- The Washington Times - Sunday, May 26, 2019

Japanese Prime Minister Shinzo Abe’s efforts to charm President Trump in Tokyo appeared to pay dividends Sunday, as the president touted “great progress” in striking a trade deal after a round of golf and a sumo wrestling showcase in which Mr. Trump presented an American-themed trophy before a mesmerized crowd.

Mr. Trump may have unnerved his hosts, however, with a tweet that undercut Japanese officials and his own advisers on North Korea’s latest missile tests.

“North Korea fired off some small weapons, which disturbed some of my people, and others, but not me,” Mr. Trump tweeted, appearing to contradict National Security Adviser John R. Bolton, who on Saturday said the tests violated U.N. Security Council resolutions.

The tests are no small thing for Mr. Trump’s Japanese hosts.

“Unlike the U.S., Japan remains under threat from North Korea’s medium-range ballistic missiles,” said John Lee, a senior fellow at the Hudson Institute. “Tokyo would therefore like to see a continuation of economic sanctions against Pyongyang rather than a let-up of pressure.”



Mr. Trump and Mr. Abe will have a chance to work it out Monday, when they hold extended bilateral talks and meet with the families of Japanese people who’ve been abducted by North Korea.


SEE ALSO: Trump gets red carpet treatment as first head of state to meet Japan’s new emperor


Before the formal meetings Monday, Mr. Trump and Mr. Abe held a short joint news conference, where the U.S. leader said the two men would discuss military cooperation, trade and North Korea.

Mr. Trump had just come from receiving the honor of being the first foreign leader to meet Japan’s new emperor.

The grand red-carpet welcome ceremony at the Imperial Palace, where Mr. Trump reviewed Japanese troops as the guest of honor, opened with handshakes and greetings from Emperor Naruhito, who ascended to the throne on May 1, and his wife, Empress Masako.

As he approached the emperor, Mr. Trump said, “How are you? Thank you very much.” First lady Melania Trump told Masako, “Nice to meet you.”

The meetings and a state banquet at the Imperial Palace later Monday will cap a whirlwind state visit that appeared tailor-made to flatter Mr. Trump’s ego.

Mr. Abe is using high ceremony and flattery to cozy up to Mr. Trump, though serious matters lie beneath the pomp and circumstance.

The White House wants Japan to pay a bigger share of the costs for U.S. troops stationed there, and it will decide by November whether to slap debilitating levies on Japanese cars.

Mr. Trump said things were looking up, so they’d make tough decisions after Mr. Abe weathers elections in midsummer.

“We will be announcing some things, probably in August … that will be good for both countries,” Mr. Trump said at Monday’s news conference, adding that “some very positive things are happening on trade.”

Mr. Trump’s push to reset trade imbalances with foreign nations, while giving American workers a fairer shake, is a signature issue for him heading into the 2020 campaign.

Japan has had a substantial advantage for many, many years, but that’s OK. Maybe that’s why you like us so much,” Mr. Trump told Japanese business leaders Saturday at the home of William F. Hagerty, the U.S. ambassador to Japan.

Moving forward, he said, trade will be “a little bit more fair, I think.”

Mr. Abe, meanwhile, is hoping to keep the bilateral relationship on an “even keel” during the ceremonious visit, according to Scott Seaman, director of Asia for the Eurasia Group.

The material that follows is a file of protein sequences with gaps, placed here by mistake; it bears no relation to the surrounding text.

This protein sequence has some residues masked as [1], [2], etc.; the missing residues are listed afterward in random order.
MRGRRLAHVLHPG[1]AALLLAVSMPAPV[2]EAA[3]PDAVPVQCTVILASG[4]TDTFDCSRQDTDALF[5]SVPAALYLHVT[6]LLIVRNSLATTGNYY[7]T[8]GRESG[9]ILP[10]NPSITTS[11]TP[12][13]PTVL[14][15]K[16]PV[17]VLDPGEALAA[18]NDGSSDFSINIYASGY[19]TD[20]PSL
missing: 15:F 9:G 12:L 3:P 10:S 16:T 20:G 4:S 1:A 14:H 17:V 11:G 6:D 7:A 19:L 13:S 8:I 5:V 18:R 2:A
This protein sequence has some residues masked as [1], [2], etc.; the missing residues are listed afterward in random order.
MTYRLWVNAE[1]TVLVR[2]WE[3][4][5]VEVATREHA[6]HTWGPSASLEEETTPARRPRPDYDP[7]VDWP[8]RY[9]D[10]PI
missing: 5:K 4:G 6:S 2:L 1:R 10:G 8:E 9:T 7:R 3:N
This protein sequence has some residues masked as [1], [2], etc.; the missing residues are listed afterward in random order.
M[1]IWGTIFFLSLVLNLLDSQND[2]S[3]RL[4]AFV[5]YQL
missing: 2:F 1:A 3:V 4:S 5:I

Abe has done his best to pack Trump’s itinerary in Japan with events designed to keep him entertained and in good spirits, and most important, dampen his desire to spend the trip accusing Japan of being an unfair and ungrateful trade and security partner and demanding redress,” he wrote in an analysis of the trip.

Mr. Abe posted a selfie of the leaders smiling on the golf course in Chiba on Sunday, while their wives — first lady Melania Trump and Akie Abe — visited the teamLab Borderless museum in Tokyo, an innovative collection of digital exhibits.

Later, the first couple took in a sumo wrestling tournament at Ryogoku Kokugikan Stadium. They were seated in chairs — not on traditional mats — a few yards from the sumo ring, and Mr. Abe appeared to lean over and describe the action at times.

Reporters traveling with the president said he did not clap or react much when the wrestlers faced him, threw ceremonial salt or swayed from side to side.

Capping the tournament, Mr. Trump emerged with the “President’s Cup,” eliciting oohs and ahhhs from the crowd. He read a “certificate of commemoration” for Asanoyama, the winner, and presented the trophy.

“In honor of your outstanding achievement as sumo grand champion I hereby award you the President’s Cup,” Mr. Trump said.

Mr. Trump and the first lady then had a postgame meal at Inakaya, a hibachi restaurant.

Though he is thousands of miles away, Mr. Trump refused to ignore his political feuds in Washington and even dragged the Japanese into the spat.

“Numerous Japanese officials told me that the Democrats would rather see the United States fail than see me or the Republican Party succeed — Death Wish!” he tweeted.

He also appeared to align himself with North Korean dictator Kim Jong-un, in taking a swipe at his most prominent 2020 Democratic rival, former Vice President Joseph R. Biden.

“I have confidence that Chairman Kim will keep his promise to me, & also smiled when he called Swampman Joe Biden a low IQ individual, & worse. Perhaps that’s sending me a signal?” he tweeted.

The tweet was corrected from an earlier version that misspelled the Democratic front-runner’s last name as “Bidan.”

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